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Window Shopping

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In the market for new windows? Read on to learn how to select the best ones for your home as well as your budget.  

Style and Design
One type of window does not fit all homes. First consider your home’s architectural style. The double-hung, divided-light window (shown here) is a traditional look, typically seen on Colonials and Cape Cods, while casements are popular on modern homes, such as ranches. True divided-light windows are a classic style made up of small individual panes of glass pieced into a grille framework. Simulated divided-light windows re-create the effect with a grille pattern affixed to both the interior and the exterior pane of glass. Consult the style guide at andersenwindows.com for more details.

Quality windows are energy efficient. Look for those featuring two panes of glass (also called double glazing) with a Low-E coating to further reduce heat loss. Do your homework before you buy: Check all windows for the Energy Star label and a sticker showing the model’s ratings from the National Fenestration Rating Council. To learn more about the ratings, go to nfrc.org.

A Lower Energy Bill
Learn just how much money replacing your windows can save you at efficientwindows.org. Click on the Window Selection Tool and choose your city and state from the pull-down menu. The Web site calculates the annual energy costs of a typical home in that region based on the type of windows installed.

Choosing the Right Window
Windows can account for 2 to 3 percent of a new home’s total cost, including labor. Several factors influence a window’s price and performance, including the type and thickness of the glass, the presence of coatings for energy efficiency, and the frame materials. See below for details about the most common frame varieties (all-wood frames are less prevalent).

  • Clad windows are made of wood covered with aluminum or vinyl on the exterior for low maintenance. You can then paint or finish the interior frame to match your decor.
  • Vinyl frames are very easy to maintain and their energy-efficiency is comparable to that of wood. They never need painting, and come in a variety of colors.
  • Aluminum windows are strong and durable, and generally the least expensive option. They’re also less energy efficient because the metal conducts cold more readily.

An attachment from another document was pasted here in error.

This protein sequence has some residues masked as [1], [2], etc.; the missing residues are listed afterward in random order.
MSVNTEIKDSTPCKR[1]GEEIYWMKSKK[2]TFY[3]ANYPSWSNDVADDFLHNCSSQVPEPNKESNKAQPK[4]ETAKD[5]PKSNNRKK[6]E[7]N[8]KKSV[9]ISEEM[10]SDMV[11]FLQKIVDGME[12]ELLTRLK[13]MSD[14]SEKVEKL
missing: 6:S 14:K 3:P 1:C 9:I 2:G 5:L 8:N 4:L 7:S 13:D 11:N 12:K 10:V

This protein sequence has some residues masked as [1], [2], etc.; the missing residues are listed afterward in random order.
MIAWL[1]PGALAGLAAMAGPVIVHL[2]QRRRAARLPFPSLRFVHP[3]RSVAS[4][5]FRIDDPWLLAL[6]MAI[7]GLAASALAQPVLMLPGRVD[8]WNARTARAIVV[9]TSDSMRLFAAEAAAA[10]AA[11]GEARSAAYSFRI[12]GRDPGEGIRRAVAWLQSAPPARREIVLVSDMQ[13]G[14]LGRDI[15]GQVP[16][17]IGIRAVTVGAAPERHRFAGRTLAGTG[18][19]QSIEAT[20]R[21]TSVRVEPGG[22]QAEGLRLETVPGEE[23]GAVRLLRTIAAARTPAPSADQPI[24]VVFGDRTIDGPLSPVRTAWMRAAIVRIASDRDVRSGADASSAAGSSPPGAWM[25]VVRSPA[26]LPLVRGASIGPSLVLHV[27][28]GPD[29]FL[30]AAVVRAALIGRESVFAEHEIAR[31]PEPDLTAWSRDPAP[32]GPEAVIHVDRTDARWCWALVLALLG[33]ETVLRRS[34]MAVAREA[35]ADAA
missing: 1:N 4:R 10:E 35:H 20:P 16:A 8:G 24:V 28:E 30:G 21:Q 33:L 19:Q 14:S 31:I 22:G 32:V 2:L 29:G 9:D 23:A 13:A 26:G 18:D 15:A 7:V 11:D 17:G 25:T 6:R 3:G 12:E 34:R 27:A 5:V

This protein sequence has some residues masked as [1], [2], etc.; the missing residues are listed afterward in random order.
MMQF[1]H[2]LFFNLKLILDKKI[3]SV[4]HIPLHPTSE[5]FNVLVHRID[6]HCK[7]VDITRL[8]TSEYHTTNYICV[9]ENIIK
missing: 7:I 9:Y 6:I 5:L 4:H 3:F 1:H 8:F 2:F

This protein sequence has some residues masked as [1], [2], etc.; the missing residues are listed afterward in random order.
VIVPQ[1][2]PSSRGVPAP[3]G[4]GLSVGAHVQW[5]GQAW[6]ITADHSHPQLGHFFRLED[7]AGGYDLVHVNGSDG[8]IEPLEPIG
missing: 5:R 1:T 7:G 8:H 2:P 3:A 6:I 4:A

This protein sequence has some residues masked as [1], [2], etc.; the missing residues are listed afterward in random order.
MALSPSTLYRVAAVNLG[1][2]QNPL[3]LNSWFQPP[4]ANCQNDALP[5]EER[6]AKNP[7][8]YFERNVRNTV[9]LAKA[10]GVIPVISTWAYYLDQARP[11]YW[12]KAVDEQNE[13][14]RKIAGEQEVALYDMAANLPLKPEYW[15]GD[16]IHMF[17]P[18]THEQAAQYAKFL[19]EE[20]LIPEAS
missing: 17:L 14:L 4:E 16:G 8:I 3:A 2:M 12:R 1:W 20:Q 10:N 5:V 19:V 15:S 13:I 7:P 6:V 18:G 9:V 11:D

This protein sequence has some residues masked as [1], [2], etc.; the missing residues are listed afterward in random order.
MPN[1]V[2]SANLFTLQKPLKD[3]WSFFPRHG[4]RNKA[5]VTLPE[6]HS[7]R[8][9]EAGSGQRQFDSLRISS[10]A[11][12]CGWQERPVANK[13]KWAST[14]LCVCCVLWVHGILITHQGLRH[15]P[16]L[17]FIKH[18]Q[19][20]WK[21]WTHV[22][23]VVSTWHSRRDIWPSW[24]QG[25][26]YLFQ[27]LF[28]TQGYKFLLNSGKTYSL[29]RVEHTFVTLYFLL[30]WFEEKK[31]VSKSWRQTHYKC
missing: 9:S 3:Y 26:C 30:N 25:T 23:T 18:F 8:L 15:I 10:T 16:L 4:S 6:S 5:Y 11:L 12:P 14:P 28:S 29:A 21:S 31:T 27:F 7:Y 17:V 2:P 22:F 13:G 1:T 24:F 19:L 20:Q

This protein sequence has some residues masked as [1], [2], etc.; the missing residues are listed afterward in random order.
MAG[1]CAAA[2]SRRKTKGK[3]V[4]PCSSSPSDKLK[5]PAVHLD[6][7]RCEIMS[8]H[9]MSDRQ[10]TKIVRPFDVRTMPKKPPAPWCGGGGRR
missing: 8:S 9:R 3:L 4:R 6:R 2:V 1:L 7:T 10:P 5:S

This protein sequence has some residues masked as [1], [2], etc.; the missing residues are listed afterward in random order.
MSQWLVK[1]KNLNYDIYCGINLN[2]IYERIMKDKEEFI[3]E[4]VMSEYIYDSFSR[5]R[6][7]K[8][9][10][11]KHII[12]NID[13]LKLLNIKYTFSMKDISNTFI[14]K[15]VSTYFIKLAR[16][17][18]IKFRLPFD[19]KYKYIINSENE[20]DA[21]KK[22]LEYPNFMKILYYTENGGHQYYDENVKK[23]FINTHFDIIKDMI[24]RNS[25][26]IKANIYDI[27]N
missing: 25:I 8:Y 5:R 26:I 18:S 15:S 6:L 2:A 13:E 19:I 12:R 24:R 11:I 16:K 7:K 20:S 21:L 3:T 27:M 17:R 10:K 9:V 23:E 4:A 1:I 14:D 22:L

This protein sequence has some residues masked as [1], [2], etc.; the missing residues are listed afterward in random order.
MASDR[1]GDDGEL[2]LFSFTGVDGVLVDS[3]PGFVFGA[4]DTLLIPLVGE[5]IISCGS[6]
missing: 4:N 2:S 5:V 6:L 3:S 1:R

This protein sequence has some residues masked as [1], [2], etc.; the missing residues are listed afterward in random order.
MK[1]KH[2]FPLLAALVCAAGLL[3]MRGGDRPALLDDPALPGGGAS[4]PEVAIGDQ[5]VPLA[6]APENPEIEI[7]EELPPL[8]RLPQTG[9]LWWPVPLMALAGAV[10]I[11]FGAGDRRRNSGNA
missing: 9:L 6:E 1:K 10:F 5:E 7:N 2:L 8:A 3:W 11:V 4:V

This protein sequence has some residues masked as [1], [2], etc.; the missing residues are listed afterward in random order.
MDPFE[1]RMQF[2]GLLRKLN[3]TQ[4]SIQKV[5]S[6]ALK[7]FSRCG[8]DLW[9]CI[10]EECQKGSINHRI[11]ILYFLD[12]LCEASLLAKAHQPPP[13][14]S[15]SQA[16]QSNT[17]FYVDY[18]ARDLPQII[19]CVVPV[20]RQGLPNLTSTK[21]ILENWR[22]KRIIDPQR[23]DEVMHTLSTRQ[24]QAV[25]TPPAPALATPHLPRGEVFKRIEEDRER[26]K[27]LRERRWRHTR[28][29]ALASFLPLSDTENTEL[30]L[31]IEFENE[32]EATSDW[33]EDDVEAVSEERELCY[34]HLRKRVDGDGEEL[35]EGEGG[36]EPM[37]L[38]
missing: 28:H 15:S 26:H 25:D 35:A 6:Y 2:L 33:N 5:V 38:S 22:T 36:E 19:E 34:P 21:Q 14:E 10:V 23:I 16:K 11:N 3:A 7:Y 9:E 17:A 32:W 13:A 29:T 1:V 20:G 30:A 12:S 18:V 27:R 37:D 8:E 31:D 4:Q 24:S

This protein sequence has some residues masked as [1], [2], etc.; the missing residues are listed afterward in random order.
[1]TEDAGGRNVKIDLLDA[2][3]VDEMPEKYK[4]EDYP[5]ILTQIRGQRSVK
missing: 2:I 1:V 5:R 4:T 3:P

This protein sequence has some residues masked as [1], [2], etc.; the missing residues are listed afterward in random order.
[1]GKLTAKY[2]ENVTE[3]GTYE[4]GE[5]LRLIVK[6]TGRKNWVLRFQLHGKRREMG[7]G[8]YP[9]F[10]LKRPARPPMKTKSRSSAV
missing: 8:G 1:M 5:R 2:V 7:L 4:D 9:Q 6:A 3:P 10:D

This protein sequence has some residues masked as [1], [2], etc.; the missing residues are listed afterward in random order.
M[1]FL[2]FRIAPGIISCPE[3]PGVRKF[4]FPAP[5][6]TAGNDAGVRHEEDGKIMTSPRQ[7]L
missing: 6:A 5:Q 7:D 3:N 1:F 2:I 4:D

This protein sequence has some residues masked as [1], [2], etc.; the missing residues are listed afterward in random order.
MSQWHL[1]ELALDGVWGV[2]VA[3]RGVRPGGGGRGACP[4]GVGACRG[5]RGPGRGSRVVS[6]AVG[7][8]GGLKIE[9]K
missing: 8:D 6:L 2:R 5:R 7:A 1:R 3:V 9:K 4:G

• Fiberglass and composite wood frames are the priciest choice. They’re great insulators and low-maintenance, with a faux wood-grain finish that can be painted.

Educate yourself: You can also find informative articles on the Web sites of these manufacturers: Andersen Windows & Doors, andersenwindows.com; Jeld-Wen Windows & Doors, jeld-wen.com; Marvin Windows and Doors, marvin.com; Milgard Windows, milgard.com; Pella Windows & Doors, pella.com.

Window Shopping
Photo: Keith Scott Morton

Window Primer
Are your windows on their way out? Pat Simpson, host of HGTV’s Fix It Up! and Before & After, explains the warning signs.

How do you know when it’s time to replace your windows?
“The signs are usually pretty obvious. Check for glass that looks foggy between the panes or has condensation on it, air leaking in or out around the window, and rotting, warped, or otherwise damaged frames. If opening or closing a window is very difficult, it’s probably time to replace it.”

What can you do to improve your current windows’ performance?
“The best thing you can do is seal up your windows. Before winter arrives, put in storm windows (look for those that install from the inside). Then add weather stripping, or use a sealant around the frame. I recommend Windjammer Clear Removable Weather Seal, because it comes off easily without damaging the window’s finish.”

Window Shopping
Photo: Keith Scott Morton

Artful Windows
Make old windows new again by fashioning them into wall decor. Hunt for interesting pieces at an architectural salvage store in your area. Check the Yellow Pages under “Building Materials: Used” or “Salvage and Surplus.”

Sparklingly clear windows can be yours with a simple and inexpensive home recipe. Using a funnel, pour three tablespoons of ammonia and one tablespoon of vinegar into a one-quart screw-top or spray bottle, then fill with cool water. For safety, remember to label the bottle. If your windows have a Low-E coating on the exterior surface of the glass, leave out the ammonia and increase the vinegar content from one to two tablespoons.

Window Shopping
Photo: Edward Addeo

Newsprint is the best choice when you want truly streak-free windows, but it can leave behind ugly black marks on your trim. Use painter’s tape to cover the trim first or try a lint-free cloth instead.